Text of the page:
What Have the Team Been up to?


My other cultural experiences of the month are frankly dwarfed by my recent trip. I am just back from a five-day visit with the Sardinian independence movement and spoke at their conference. It was Sa Die, wsinply Sicilian for ‘The Day’ and is the anniversary of a liberation revolution. Sometimes there are experiences you can’t buy from a travel agent. I spent five days in Cagliari and I was incredibly lucky to be immersed in a live debate about culture, language, food, colonialism, land and so much more. Perhaps I should pull out some highlights for you. The night of the celebration was amazing, a silent procession through the centre of the town, lit by the torches we were carrying. Throughout a speaker repeated lines from a national hymn for freedom which, though it doesn’t translate very well, was very moving. The close links between Sardinian culture and Catalan culture became obvious, not just in the fact that Catalonia was a colonial power in Sardinia for a number of centuries (though a fairly benign one largely seen positively by Sardinians). Their national dance is very similar to that of Catalonia and even the Sardinian flag is of Catalan origin. But Sardinians very much have a linguistically-driven sense of themselves. Many t-shirts were worn with the phrase which would be translated as ‘say chickpea’. This is purely because the word is the same in Italian and Sardinian but pronounced entirely differently. Part of their revolution was to ask colonisers in the street to say the word and their pronunciation would show that this wasn’t their home and that they were imposing their will against the wishes of the population. This is still a strong feeling on an island a fifth of which is Nato-aligned military bases used for experimental weapons testing. But inevitably what also stays with me was the food. I was taken for what turned out to be a six course traditional lunch which was full Christmas dinner stuff (I couldn’t eat at night at all I was so stuffed). Noticeably Italian in form, noticeably different in detail, I won’t torture you with all the details but will happily admit that I’m about to take a shot at traditional giant ravioli stuffed with potato, pecorino and mint, in a tomato sauce. Sardinia had never been on my radar before, but I have now found deep connection with them and I very much hope I’ll be back.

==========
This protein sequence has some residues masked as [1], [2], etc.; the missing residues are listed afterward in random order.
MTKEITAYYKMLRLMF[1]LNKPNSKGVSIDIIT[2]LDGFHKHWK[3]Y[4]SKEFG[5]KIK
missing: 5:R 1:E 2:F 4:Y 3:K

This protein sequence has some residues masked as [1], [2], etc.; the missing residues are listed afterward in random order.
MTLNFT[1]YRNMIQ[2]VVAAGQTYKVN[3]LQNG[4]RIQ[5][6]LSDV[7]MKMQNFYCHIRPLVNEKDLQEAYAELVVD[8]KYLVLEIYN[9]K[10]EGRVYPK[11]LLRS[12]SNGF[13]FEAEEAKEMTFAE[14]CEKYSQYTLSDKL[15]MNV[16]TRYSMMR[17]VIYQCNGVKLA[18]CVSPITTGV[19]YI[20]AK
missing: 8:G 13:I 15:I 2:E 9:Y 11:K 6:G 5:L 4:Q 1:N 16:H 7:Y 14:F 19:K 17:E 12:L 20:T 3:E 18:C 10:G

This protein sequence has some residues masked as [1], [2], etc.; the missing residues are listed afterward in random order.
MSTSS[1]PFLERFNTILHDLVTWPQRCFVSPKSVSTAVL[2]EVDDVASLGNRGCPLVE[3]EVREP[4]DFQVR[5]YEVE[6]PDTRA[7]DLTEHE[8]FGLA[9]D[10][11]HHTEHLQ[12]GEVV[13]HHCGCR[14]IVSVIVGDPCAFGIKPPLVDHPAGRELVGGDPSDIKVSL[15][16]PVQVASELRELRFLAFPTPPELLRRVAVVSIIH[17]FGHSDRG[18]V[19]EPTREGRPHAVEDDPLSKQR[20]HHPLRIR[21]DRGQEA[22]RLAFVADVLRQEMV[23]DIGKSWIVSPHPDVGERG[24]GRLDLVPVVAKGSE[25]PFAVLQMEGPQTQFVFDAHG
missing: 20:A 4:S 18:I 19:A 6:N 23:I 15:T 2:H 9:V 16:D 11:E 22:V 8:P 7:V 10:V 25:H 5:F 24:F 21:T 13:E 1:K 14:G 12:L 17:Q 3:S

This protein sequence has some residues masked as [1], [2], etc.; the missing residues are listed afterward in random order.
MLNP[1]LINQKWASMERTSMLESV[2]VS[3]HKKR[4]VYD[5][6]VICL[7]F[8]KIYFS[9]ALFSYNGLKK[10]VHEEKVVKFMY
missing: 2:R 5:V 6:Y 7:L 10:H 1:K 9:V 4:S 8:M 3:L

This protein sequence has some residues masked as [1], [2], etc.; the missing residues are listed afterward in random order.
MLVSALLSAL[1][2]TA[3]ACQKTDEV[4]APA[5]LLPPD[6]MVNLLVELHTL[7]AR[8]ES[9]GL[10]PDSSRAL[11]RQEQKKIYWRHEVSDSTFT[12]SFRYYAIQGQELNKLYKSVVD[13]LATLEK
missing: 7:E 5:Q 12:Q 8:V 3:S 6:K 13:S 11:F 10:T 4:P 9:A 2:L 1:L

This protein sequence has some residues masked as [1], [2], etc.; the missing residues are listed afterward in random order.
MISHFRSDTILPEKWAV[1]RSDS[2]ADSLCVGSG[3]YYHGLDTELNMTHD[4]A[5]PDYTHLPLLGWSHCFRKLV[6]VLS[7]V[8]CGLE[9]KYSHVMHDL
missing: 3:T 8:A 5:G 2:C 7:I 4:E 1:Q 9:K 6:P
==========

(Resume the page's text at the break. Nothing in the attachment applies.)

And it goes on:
As spring is in the air, and the daylight returns, and every cool person is starting to go outside…I’ve been inside playing board games. Gloomhaven is our flavour of the month just now – a popular dungeon-crawling RPG distinguished by its use of cards instead of dice for its random elements. My character is a support for the team. A healer but also master manipulator, able to twist both allies and enemies to their will and is able to grant dark and terrible power…for a price. If my friends think that all I’m doing is recreating my day job in my off hours, well…that’s for them to judge.